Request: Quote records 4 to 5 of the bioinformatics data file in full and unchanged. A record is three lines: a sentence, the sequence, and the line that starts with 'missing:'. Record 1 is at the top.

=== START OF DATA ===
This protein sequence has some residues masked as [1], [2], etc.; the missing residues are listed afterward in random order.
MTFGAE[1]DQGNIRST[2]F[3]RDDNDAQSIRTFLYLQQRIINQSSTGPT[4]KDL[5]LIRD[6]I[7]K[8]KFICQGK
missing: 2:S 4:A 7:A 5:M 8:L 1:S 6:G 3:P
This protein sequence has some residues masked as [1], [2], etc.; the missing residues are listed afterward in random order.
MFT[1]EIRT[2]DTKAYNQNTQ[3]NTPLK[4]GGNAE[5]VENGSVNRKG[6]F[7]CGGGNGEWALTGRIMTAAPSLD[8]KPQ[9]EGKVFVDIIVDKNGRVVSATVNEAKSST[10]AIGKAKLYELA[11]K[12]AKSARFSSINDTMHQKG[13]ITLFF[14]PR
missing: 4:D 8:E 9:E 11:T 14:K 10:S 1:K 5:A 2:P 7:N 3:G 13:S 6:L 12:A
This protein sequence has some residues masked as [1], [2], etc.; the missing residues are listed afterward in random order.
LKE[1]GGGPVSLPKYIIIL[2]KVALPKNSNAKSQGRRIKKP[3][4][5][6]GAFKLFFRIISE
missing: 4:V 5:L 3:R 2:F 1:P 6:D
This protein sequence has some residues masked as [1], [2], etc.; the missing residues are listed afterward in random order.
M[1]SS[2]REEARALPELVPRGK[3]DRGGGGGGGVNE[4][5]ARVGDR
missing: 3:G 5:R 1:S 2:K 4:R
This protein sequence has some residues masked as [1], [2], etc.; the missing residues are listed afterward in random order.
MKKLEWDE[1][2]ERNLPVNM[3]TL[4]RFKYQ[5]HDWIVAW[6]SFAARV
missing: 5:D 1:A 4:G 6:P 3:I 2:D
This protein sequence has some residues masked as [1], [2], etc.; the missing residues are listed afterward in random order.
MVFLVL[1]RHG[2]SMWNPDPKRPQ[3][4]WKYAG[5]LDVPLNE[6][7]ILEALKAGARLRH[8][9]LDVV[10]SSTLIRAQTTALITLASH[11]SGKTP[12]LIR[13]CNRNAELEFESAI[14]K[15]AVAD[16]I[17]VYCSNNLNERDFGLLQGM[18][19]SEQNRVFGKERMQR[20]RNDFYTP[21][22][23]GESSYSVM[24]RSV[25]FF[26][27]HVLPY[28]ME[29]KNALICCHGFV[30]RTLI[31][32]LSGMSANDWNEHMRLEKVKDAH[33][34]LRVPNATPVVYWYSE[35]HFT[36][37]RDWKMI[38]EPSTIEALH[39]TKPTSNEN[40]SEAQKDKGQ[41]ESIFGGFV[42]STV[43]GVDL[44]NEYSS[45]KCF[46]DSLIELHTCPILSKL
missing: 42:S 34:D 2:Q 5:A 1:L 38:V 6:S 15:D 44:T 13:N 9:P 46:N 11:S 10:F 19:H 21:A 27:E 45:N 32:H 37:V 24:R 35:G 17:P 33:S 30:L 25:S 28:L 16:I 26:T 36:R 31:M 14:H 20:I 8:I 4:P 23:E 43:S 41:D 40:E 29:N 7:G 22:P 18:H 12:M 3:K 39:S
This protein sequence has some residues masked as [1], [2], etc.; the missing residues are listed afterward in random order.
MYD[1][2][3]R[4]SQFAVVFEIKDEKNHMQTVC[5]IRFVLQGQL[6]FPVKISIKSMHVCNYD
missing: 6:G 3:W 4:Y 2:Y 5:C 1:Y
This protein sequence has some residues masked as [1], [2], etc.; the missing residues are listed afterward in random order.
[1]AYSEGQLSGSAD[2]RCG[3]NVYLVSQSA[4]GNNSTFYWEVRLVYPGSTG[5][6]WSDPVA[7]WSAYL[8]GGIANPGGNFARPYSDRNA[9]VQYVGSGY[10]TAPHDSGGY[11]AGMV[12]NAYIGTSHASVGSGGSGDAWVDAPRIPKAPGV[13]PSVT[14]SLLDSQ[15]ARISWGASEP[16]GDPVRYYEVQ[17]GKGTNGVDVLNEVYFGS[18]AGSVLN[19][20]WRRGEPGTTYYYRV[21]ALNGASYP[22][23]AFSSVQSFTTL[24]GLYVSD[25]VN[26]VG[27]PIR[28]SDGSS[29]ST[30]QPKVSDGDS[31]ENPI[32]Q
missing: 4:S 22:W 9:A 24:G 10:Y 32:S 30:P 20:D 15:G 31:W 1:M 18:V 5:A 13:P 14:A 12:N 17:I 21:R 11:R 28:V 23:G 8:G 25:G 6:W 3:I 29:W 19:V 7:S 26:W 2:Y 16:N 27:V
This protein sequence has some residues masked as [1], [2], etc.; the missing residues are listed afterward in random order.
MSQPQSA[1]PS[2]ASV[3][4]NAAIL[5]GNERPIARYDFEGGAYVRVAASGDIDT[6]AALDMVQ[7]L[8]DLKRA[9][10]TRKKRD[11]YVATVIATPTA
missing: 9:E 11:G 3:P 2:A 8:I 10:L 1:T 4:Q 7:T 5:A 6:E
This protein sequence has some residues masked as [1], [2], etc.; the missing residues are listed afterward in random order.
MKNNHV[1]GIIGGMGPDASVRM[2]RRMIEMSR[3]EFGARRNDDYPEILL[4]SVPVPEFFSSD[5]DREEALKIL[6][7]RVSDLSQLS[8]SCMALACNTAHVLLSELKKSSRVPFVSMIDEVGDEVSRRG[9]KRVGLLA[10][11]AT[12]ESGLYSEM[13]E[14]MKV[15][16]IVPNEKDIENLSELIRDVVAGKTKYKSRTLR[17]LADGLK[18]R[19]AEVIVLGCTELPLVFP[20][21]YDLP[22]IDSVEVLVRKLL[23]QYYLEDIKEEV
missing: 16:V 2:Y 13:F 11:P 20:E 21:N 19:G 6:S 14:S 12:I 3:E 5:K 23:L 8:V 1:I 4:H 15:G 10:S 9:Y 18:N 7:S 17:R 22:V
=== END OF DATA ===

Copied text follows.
This protein sequence has some residues masked as [1], [2], etc.; the missing residues are listed afterward in random order.
M[1]SS[2]REEARALPELVPRGK[3]DRGGGGGGGVNE[4][5]ARVGDR
missing: 3:G 5:R 1:S 2:K 4:R
This protein sequence has some residues masked as [1], [2], etc.; the missing residues are listed afterward in random order.
MKKLEWDE[1][2]ERNLPVNM[3]TL[4]RFKYQ[5]HDWIVAW[6]SFAARV
missing: 5:D 1:A 4:G 6:P 3:I 2:D